This is my favorite genealogy research:
Retrieving The Pension File
I have been to Washington DC many times for pension records. It's very easy to do although it sounds like a lot of work. Here are my tips for what they're worth.
1. If you can go and would need to stay over because of travel distance try finding a hotel deal on travelzoo.com There are always good deals for DC. http://www.travelzoo.com/
2. You can drive in and park, but there really is no street parking post 911. You can park at Union Station and then use the Metro or park outside the city off 295 at one of the Metro stations and use the Metro system - it's wonderful. Just make sure that you check their website for all of their current information. Of course there are many parking lots available, but less in the archives area. http://www.wmata.com/
3. Make sure to read the information on the National Archives website as it relates to genealogy research. They are very strict as to what you can take into the research room. http://www.archives.gov/dc-metro/washington/
4. Plan on spending, at the minimum, a few hours to research because after you request a record it will take an hour to pull. You can leave and come back. No records are pulled on Saturdays.
5. When you arrive at the archives you will go through metal detectors, you will sign in and be given a researchers badge.
6. There are lockers for your things. The lockers cost a quarter, but the quarter is returned after you remove your things.
7. You will need a researcher's card. This is a photo ID card that gives you access to the research room. This takes a little extra time to get, but not a big deal. It is good for 1 year.
8. There is access to ancestry.com and Fold3 within the facility. Also many other resources are available while there (check their website for a complete listing.)
9. There are always helpful staff available to answer questions.
10. Once you have your ID you can put in your request for files. I think there is a limit of 4 per pull (check their website) The pulls are approximately once an hour except around lunch time.
11. You will want to make copies. There is a cashier who can take care of loading a swipe card that you will use for the machine. I think copies are about 15-25 cents each. Some of the files are large, so be prepared. Also take note as to the hours the cashier is available. You don't want to get caught without copy money.
12. When it's time to view your record you go to the research room, be sure you know what you can and can't take in. They have scrap paper and pencils for you to use.
13. Once in the research room you will go to the desk and ask for your file. You will receive one at a time. This is where the real fun begins.
14. Go through the file carefully. If it’s an invalid file there will most likely be information from a doctor regarding the injury of the pensioner. There will be family information regarding children's names and birth dates, marriage information, etc. If it's a widow's pension you will find the same information, but there are usually court documents in which the widow had to get witnesses to prove that she and the soldier were married and that she has not remarried since his death. Widows would have relatives, neighbors, and friends testify. There can also be letters from the soldier included, but I have only seen these in a mother's pension file. You just never know what you'll find. I have found original death certificates and marriage certificates as well.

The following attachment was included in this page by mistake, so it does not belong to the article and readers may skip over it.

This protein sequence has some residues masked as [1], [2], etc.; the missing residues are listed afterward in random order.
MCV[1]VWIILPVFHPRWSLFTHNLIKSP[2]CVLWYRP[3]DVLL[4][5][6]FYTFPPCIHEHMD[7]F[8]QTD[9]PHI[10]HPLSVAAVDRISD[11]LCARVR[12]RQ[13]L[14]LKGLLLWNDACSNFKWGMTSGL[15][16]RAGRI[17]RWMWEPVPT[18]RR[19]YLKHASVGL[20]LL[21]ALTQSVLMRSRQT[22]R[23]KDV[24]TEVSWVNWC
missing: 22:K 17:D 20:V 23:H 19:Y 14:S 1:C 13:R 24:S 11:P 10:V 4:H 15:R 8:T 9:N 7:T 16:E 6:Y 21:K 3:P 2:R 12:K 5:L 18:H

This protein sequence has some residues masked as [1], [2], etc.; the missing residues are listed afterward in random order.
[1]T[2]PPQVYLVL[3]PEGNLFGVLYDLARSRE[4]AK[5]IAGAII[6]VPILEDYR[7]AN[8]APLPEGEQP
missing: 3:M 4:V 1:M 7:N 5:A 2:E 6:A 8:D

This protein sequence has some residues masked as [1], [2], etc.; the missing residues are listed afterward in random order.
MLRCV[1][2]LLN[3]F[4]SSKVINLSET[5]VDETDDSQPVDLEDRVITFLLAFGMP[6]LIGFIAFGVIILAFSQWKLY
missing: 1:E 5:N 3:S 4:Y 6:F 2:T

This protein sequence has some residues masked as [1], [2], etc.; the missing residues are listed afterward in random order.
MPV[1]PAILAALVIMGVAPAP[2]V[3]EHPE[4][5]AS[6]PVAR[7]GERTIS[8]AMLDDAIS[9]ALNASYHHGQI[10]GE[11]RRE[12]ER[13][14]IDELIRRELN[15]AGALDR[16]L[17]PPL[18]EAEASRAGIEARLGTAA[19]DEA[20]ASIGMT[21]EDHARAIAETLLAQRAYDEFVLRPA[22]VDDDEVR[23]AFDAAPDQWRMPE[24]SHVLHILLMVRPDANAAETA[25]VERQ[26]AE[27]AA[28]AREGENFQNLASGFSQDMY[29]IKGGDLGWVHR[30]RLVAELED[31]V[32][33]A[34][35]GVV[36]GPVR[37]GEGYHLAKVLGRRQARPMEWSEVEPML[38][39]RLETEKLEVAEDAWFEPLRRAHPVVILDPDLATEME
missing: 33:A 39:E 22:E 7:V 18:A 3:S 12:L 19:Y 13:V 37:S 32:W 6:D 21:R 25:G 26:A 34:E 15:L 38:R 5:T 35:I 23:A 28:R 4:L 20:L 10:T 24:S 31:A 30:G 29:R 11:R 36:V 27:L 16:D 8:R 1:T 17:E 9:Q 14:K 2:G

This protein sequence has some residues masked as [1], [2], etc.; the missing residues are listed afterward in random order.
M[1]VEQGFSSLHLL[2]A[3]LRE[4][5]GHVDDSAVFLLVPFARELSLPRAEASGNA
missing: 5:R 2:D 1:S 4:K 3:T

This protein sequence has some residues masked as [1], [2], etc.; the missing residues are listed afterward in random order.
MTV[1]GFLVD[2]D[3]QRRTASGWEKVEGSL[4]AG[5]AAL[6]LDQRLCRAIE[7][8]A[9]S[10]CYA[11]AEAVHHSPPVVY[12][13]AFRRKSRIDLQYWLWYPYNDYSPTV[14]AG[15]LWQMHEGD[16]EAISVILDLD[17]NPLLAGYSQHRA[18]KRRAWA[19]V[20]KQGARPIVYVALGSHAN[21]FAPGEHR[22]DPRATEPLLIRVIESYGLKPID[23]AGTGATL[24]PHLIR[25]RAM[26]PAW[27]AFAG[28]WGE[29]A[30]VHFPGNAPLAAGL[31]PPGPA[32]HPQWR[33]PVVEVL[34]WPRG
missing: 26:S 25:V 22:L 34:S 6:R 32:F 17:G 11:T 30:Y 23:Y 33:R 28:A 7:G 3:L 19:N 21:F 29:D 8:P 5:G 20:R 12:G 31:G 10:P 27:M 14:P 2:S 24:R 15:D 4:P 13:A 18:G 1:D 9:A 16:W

15. If possible have someone else make copies for you so you can go through the file and get the copies done quickly so you don't hold up a machine. My husband always makes my copies. On that note - be sure to double check what you've copied since this trip may not happen again.
16. Collect your things and have them checked before leaving the research room.
17. You can head back down stairs and enjoy the day.
18. Enjoy DC it's an amazing city and there are many things to do for free. The archives are only a block off the National Mall and a few blocks from the White House. It's fairly centrally located to all the major attractions. If you have good walking shoes don't worry about using the Metro.
As a side note - there is a cafe in the National Archives building where you can relax and grab a bite to eat or a caffeine fix.
Also bring a good city map. It's an easy city to get around. I would also recommend the DAR library for genealogy research while in the city. They have a great amount of family history books in their library.
I hope this is helpful. It is very worth seeing and touching these file for yourself. Yes, you can have someone else do this for you, but the archives employees do not know what you know and may not copy every piece of paper necessary to your research. If at all possible, go to DC yourself.